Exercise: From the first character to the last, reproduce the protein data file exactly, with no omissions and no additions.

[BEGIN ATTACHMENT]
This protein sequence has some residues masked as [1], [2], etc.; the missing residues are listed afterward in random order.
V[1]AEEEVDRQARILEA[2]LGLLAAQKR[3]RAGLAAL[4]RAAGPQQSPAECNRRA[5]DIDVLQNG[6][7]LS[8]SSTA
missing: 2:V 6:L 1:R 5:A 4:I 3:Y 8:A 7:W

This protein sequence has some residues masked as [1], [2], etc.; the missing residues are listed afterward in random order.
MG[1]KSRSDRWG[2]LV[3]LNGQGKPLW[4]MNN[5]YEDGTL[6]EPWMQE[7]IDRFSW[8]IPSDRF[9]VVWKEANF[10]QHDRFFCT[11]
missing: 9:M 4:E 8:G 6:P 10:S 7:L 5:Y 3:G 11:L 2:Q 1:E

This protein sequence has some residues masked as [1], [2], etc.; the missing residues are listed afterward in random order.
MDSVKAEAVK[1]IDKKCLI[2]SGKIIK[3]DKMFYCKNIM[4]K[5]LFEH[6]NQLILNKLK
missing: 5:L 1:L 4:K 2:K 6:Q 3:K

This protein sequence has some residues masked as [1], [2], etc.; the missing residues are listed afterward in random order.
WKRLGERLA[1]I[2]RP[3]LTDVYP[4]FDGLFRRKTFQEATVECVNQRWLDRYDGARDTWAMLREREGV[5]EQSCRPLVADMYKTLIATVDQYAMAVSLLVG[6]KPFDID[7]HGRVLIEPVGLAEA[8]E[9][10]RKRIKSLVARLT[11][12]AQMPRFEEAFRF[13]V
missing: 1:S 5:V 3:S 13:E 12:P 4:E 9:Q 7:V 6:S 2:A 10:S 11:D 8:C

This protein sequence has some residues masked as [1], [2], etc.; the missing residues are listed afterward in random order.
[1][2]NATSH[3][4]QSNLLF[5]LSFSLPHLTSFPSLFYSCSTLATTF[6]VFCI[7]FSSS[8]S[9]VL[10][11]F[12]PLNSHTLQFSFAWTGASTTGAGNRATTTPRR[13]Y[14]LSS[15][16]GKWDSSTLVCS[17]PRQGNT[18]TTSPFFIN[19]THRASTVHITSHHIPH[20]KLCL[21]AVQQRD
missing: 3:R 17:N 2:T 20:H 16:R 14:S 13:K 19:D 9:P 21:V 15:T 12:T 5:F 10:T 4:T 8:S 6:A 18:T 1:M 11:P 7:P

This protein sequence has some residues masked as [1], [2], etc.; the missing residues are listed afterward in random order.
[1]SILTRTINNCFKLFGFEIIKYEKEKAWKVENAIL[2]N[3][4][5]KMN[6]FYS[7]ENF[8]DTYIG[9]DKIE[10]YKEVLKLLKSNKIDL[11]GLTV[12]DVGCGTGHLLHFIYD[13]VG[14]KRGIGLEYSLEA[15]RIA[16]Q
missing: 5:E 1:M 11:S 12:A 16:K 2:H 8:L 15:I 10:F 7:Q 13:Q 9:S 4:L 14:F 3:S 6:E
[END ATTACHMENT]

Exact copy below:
This protein sequence has some residues masked as [1], [2], etc.; the missing residues are listed afterward in random order.
V[1]AEEEVDRQARILEA[2]LGLLAAQKR[3]RAGLAAL[4]RAAGPQQSPAECNRRA[5]DIDVLQNG[6][7]LS[8]SSTA
missing: 2:V 6:L 1:R 5:A 4:I 3:Y 8:A 7:W

This protein sequence has some residues masked as [1], [2], etc.; the missing residues are listed afterward in random order.
MG[1]KSRSDRWG[2]LV[3]LNGQGKPLW[4]MNN[5]YEDGTL[6]EPWMQE[7]IDRFSW[8]IPSDRF[9]VVWKEANF[10]QHDRFFCT[11]
missing: 9:M 4:E 8:G 6:P 10:S 7:L 5:Y 3:G 11:L 2:Q 1:E

This protein sequence has some residues masked as [1], [2], etc.; the missing residues are listed afterward in random order.
MDSVKAEAVK[1]IDKKCLI[2]SGKIIK[3]DKMFYCKNIM[4]K[5]LFEH[6]NQLILNKLK
missing: 5:L 1:L 4:K 2:K 6:Q 3:K

This protein sequence has some residues masked as [1], [2], etc.; the missing residues are listed afterward in random order.
WKRLGERLA[1]I[2]RP[3]LTDVYP[4]FDGLFRRKTFQEATVECVNQRWLDRYDGARDTWAMLREREGV[5]EQSCRPLVADMYKTLIATVDQYAMAVSLLVG[6]KPFDID[7]HGRVLIEPVGLAEA[8]E[9][10]RKRIKSLVARLT[11][12]AQMPRFEEAFRF[13]V
missing: 1:S 5:V 3:S 13:E 12:P 4:E 9:Q 7:V 6:S 2:A 10:S 11:D 8:C

This protein sequence has some residues masked as [1], [2], etc.; the missing residues are listed afterward in random order.
[1][2]NATSH[3][4]QSNLLF[5]LSFSLPHLTSFPSLFYSCSTLATTF[6]VFCI[7]FSSS[8]S[9]VL[10][11]F[12]PLNSHTLQFSFAWTGASTTGAGNRATTTPRR[13]Y[14]LSS[15][16]GKWDSSTLVCS[17]PRQGNT[18]TTSPFFIN[19]THRASTVHITSHHIPH[20]KLCL[21]AVQQRD
missing: 3:R 17:N 2:T 20:H 16:R 14:S 13:K 19:D 9:P 21:V 15:T 12:T 5:F 10:T 4:T 8:S 6:A 18:T 1:M 11:P 7:P

This protein sequence has some residues masked as [1], [2], etc.; the missing residues are listed afterward in random order.
[1]SILTRTINNCFKLFGFEIIKYEKEKAWKVENAIL[2]N[3][4][5]KMN[6]FYS[7]ENF[8]DTYIG[9]DKIE[10]YKEVLKLLKSNKIDL[11]GLTV[12]DVGCGTGHLLHFIYD[13]VG[14]KRGIGLEYSLEA[15]RIA[16]Q
missing: 5:E 1:M 11:S 12:A 16:K 2:H 8:L 15:I 10:F 7:Q 13:Q 9:S 4:L 14:F 3:S 6:E